TeleTech call centre
by MVRDV

| 4 comments
 

QR codes cover the exterior of this former mustard laboratory in Dijon that Dutch architects MVRDV have converted into a call centre (+ slideshow).

Teletech-by-MVRDV

A low budget prevented the architects from replacing the existing facade, so instead they covered it with panels that direct smartphones to the website of French company TeleTech.

Teletech by MVRDV

Stepped timber platforms covered with chairs and cushions create a flexible workplace for over 600 employees, who can log into the computer network and work from wherever they like in the building.

"The way young people often work, with a laptop on the sofa or bed, was an inspiration for the interior design," explain the architects.

Teletech by MVRDV

The centre also accommodates community facilities, including an education centre, a gym, a gallery and a projects incubator.

Teletech by MVRDV

MVRDV have been busy recently designing a peninsula over a lake in the Netherlands and an 18-storey tower in Poland.

Teletech by MVRDV

See all our stories about MVRDV »

Teletech by MVRDV

Photography is by Philippe Ruault, apart from where otherwise stated.

Teletech by MVRDV

Here's some text from MVRDV:


MVRDV completes transformation disused Dijon mustard laboratory

MVRDV has completed transformation of a disused Dijon Mustard laboratory (closed in 2009) into an innovative call centre with an education centre, incubator and social program. For MVRDV it represents an exemplary project: Transformation through reuse is one of the contemporary issues in European architecture since the current crisis. Completion of the 6500m2 refurbishment into a 600 work spaces call centre for operator Teletech has cost just 4 million Euro. The interventions possible on such a budget were directed towards quality enhancement with maximal maintenance of existing structure and services.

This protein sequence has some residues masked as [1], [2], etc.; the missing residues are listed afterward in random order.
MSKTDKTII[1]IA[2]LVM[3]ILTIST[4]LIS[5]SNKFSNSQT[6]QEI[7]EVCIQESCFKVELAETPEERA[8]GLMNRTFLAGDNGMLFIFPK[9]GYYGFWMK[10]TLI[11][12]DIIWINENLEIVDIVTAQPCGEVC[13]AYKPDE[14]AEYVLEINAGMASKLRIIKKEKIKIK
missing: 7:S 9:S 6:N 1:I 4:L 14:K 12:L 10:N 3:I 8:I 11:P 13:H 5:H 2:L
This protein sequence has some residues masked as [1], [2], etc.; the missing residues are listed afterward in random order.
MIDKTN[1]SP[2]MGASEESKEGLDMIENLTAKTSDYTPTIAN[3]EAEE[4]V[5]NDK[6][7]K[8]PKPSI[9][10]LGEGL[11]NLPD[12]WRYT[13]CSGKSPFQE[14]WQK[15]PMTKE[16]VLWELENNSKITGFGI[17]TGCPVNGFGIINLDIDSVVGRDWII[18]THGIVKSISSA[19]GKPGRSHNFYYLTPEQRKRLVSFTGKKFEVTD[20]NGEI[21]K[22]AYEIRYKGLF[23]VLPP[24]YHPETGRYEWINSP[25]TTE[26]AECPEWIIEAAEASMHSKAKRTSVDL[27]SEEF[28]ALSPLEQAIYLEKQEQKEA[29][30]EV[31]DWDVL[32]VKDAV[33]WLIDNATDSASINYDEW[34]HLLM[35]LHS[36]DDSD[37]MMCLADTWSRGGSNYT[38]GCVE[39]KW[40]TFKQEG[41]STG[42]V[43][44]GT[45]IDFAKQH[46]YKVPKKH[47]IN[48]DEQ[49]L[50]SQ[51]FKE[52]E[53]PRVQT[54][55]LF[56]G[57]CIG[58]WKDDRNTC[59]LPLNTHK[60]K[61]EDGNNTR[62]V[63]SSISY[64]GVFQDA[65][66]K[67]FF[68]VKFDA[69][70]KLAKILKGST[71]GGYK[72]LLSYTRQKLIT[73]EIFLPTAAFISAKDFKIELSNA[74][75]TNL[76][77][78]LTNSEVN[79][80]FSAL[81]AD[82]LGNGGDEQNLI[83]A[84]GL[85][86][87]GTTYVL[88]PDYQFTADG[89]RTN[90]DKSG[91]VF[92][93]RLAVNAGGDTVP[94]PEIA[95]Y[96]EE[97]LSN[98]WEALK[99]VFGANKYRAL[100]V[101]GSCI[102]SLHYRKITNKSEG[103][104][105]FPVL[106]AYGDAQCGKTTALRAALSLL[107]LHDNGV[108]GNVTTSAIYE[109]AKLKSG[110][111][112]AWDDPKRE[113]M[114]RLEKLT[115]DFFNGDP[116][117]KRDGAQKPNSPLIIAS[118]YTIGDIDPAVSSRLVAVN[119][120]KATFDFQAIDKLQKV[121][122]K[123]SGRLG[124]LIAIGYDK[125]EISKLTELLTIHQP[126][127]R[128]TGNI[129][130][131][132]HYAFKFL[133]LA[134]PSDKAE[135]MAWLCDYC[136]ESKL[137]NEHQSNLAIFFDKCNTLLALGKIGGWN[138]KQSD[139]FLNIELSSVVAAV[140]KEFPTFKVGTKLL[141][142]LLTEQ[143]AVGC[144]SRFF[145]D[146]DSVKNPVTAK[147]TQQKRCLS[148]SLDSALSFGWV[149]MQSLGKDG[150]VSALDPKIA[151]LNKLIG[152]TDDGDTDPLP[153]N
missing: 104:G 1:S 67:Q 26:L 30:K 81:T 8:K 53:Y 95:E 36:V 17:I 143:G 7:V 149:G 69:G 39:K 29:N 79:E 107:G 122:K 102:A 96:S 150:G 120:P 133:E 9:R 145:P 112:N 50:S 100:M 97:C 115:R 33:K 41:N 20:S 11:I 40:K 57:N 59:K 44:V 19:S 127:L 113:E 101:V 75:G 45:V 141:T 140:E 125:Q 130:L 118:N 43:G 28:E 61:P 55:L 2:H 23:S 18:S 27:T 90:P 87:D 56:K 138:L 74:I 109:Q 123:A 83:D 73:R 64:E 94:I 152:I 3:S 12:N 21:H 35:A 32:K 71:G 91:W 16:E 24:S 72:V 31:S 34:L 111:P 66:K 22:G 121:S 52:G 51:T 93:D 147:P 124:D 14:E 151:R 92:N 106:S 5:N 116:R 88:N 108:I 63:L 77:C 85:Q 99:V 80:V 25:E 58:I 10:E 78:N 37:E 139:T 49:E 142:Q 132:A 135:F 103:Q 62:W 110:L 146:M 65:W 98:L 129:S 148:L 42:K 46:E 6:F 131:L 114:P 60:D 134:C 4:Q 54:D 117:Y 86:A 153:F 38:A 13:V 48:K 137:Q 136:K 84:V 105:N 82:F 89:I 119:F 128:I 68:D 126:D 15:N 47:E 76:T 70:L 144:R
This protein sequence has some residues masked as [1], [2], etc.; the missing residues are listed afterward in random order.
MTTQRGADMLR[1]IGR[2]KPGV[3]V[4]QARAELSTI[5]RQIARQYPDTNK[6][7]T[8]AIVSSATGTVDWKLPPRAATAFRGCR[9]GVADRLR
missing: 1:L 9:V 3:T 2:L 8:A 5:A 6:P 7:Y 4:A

All over Europe buildings are vacant and waiting for a new future. Transformations are usually all about the preservation of historically or architecturally significant parts of a building. In this case the building was completed in 2004 and the preservation act directed towards reuse. The building is a former Unilever Amora Dijon mustard laboratory completed in 2004 and closed only five years later in 2009. The building was in a good state but due to its wide volume not suitable for traditional work spaces. The construction budget was too low to exchange the façade or make serious alterations to the structure. The budget makes literal reuse necessary and leads to less replacements and a better sustainable profile of the transformation act. A fine balance between intervention and intelligent re-use of the existing is the essence of the project.

Teletech by MVRDV

Above: photograph is by the architects

MVRDV sees this transformation as an exemplary project for contemporary European architecture in times of the current crisis. How to reuse a building which is structurally in good shape but not suitable for a traditional transformation and use? The more reuse of the existing is possible the more budget is liberated for interventions. The unusual building evokes an unusual use and in the end will adjust perfectly to the Teletech work rhythm.